(This post was written for the ‘Toxic Chemicals’ carnival, over at ScienceGeist)
Let me tell you about the time I broke down crying in lab. No, it wasn’t an epic breakup, or even a death in the family. It was…a nitroolefin.
Many summers ago, I worked as a pharma intern, a small flywheel in a then-huge drugmaking machine. My supervisor, a kind, safety-conscious scientist, begged me to come straight to him if I had any questions about my reactions.
We were synthesizing a small nitroolefin – 2-nitropropene, to be exact – for some nitro-Michael additions. If you look at the Org. Syn. prep, it warns, right at the top in red letters, that the compound is a potent lachrymator. The term, from the Latin word for “teardrop,” describes compounds that irritate the eyes to such an extent that tears freely flow.
I carefully piloted the reaction, distilled the greenish-yellow product, and then watched it run up my TLC plate. Beautiful! Now, I just needed an NMR sample.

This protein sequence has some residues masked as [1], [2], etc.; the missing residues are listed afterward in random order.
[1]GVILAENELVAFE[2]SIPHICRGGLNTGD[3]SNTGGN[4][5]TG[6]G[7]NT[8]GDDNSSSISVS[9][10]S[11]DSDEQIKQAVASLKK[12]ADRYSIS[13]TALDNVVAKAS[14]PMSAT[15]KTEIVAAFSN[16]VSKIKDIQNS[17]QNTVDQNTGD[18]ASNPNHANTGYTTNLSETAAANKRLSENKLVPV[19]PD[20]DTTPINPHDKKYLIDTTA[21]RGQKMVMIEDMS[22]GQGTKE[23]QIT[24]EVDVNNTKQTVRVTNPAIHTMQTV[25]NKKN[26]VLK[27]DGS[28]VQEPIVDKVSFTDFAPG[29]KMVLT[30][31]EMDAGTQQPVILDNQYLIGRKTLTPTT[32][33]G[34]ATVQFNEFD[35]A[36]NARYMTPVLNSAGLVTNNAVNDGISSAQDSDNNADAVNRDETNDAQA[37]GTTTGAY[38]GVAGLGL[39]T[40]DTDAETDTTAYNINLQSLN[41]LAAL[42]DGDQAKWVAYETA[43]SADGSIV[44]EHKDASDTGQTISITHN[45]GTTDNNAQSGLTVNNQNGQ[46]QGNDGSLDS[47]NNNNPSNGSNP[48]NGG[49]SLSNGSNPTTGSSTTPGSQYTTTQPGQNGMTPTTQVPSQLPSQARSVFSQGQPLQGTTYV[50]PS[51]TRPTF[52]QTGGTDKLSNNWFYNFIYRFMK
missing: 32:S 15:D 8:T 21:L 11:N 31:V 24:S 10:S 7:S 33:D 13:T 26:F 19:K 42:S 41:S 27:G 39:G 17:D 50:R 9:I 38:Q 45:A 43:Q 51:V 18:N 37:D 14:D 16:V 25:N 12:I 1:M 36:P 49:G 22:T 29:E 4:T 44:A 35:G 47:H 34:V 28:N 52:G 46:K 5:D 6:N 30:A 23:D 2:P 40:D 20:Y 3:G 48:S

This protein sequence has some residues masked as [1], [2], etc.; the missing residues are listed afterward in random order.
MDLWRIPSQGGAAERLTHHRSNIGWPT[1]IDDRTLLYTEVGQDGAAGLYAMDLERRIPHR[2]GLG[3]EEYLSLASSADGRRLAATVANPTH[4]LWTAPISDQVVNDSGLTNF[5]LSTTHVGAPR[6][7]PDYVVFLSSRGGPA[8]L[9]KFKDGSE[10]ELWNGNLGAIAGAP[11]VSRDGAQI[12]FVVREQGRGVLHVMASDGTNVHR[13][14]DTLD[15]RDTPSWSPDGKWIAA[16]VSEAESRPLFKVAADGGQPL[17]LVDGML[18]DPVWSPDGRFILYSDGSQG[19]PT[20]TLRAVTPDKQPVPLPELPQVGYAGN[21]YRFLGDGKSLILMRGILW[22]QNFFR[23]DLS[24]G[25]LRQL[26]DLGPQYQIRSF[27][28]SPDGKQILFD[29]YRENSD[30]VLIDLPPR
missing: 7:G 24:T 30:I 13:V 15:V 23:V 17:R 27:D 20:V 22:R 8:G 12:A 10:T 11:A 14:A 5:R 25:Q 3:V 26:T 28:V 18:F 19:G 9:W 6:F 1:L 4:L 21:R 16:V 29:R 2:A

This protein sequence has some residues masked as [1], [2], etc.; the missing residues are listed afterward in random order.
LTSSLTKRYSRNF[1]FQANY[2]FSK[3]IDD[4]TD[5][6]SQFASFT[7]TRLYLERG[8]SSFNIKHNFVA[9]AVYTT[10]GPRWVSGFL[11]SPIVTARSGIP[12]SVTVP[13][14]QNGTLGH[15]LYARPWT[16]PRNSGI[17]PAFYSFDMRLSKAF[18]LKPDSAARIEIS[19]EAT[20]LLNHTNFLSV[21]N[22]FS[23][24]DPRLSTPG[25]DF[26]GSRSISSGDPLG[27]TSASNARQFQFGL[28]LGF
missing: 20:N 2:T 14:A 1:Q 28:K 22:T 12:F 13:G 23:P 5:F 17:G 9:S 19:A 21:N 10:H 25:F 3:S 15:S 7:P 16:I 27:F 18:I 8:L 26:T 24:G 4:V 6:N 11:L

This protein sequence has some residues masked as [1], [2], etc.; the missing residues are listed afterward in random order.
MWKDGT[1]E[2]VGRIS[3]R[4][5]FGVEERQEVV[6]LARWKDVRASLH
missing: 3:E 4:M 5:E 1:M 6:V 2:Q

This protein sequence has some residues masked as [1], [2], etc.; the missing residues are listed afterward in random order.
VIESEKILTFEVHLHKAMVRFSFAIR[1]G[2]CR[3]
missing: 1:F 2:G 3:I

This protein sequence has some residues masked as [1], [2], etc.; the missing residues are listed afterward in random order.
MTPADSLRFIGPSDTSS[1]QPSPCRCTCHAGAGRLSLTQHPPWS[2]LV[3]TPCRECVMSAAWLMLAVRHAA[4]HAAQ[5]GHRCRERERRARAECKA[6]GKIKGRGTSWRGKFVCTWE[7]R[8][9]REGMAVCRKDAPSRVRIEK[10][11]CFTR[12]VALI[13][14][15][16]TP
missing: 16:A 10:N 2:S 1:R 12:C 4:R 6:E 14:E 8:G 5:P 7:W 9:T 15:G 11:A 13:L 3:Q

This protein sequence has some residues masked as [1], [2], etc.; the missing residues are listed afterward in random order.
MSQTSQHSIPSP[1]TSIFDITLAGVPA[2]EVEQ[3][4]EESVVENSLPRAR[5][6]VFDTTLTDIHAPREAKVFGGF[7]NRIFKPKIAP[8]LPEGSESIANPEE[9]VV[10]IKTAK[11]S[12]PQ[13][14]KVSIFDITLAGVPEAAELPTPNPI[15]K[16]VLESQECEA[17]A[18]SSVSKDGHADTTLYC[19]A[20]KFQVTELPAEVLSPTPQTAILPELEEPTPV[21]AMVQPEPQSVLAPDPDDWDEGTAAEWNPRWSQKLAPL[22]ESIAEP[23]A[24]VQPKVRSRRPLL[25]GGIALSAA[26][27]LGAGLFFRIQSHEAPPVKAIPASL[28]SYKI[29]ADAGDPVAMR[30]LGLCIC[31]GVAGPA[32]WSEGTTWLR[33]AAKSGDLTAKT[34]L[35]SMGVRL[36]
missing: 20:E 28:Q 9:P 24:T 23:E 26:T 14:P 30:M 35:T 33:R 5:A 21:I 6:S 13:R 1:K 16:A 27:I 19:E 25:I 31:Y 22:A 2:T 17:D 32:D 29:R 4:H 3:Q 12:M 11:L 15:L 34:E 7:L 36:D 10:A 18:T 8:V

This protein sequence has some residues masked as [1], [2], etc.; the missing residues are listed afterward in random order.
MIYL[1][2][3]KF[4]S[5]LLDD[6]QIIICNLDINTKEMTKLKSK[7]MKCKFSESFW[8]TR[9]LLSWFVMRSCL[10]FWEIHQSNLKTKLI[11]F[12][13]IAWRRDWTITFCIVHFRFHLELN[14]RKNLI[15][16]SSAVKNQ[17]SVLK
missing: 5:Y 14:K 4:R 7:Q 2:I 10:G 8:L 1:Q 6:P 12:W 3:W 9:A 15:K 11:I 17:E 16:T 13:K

Gingerly, I dissolved a drop into some chloroform. Forgetting for an instant, I pulled the NMR tube out of the hood to cap it, and within seconds crumpled to the bench. It felt as if someone had stabbed smoldering iron toothpicks into my eyes. I stumbled around until my labmates dragged me over to the eyewash; later, I became well acquainted with our local safety officer. My eyes remained bloodshot for the rest of the day. Lesson learned: Lachrymators are not to be taken lightly! (I’ve experienced similar, though milder, reactions to benzyl bromide and thionyl chloride).
For those younger chemists thinking about summer lab work, take a few minutes to find out if your reagents might cause uncontrollable crying. Cautious handling, and a well-fit respirator, can go a long way towards your future safety and comfort.